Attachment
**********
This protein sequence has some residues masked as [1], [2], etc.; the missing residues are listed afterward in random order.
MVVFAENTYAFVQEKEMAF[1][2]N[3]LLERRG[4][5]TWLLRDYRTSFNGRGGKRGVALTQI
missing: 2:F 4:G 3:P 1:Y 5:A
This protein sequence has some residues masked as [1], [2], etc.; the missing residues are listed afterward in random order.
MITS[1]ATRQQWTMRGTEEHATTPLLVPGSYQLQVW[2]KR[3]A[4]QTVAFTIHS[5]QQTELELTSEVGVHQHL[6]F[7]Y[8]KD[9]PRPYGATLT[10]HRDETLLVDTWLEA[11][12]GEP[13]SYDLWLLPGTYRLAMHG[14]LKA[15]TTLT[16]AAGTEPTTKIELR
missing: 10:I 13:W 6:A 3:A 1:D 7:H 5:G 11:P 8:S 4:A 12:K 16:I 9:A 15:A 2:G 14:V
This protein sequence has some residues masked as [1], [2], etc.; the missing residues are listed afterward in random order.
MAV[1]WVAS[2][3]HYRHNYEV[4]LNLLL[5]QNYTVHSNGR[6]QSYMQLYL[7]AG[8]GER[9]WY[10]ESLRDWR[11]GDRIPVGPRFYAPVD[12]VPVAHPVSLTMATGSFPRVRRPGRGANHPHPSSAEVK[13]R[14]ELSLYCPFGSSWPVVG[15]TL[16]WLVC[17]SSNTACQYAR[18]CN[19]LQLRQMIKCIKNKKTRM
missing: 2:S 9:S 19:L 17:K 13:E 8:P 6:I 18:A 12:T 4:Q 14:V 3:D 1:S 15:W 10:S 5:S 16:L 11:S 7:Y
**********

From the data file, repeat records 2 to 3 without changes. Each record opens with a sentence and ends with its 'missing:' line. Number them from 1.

This protein sequence has some residues masked as [1], [2], etc.; the missing residues are listed afterward in random order.
MITS[1]ATRQQWTMRGTEEHATTPLLVPGSYQLQVW[2]KR[3]A[4]QTVAFTIHS[5]QQTELELTSEVGVHQHL[6]F[7]Y[8]KD[9]PRPYGATLT[10]HRDETLLVDTWLEA[11][12]GEP[13]SYDLWLLPGTYRLAMHG[14]LKA[15]TTLT[16]AAGTEPTTKIELR
missing: 10:I 13:W 6:A 3:A 1:D 7:H 5:G 11:P 8:S 4:A 12:K 16:I 9:A 15:A 2:G 14:V
This protein sequence has some residues masked as [1], [2], etc.; the missing residues are listed afterward in random order.
MAV[1]WVAS[2][3]HYRHNYEV[4]LNLLL[5]QNYTVHSNGR[6]QSYMQLYL[7]AG[8]GER[9]WY[10]ESLRDWR[11]GDRIPVGPRFYAPVD[12]VPVAHPVSLTMATGSFPRVRRPGRGANHPHPSSAEVK[13]R[14]ELSLYCPFGSSWPVVG[15]TL[16]WLVC[17]SSNTACQYAR[18]CN[19]LQLRQMIKCIKNKKTRM
missing: 2:S 9:S 19:L 17:K 13:E 8:P 6:I 18:A 12:T 4:Q 14:V 3:D 1:S 15:W 10:S 5:S 16:L 11:S 7:Y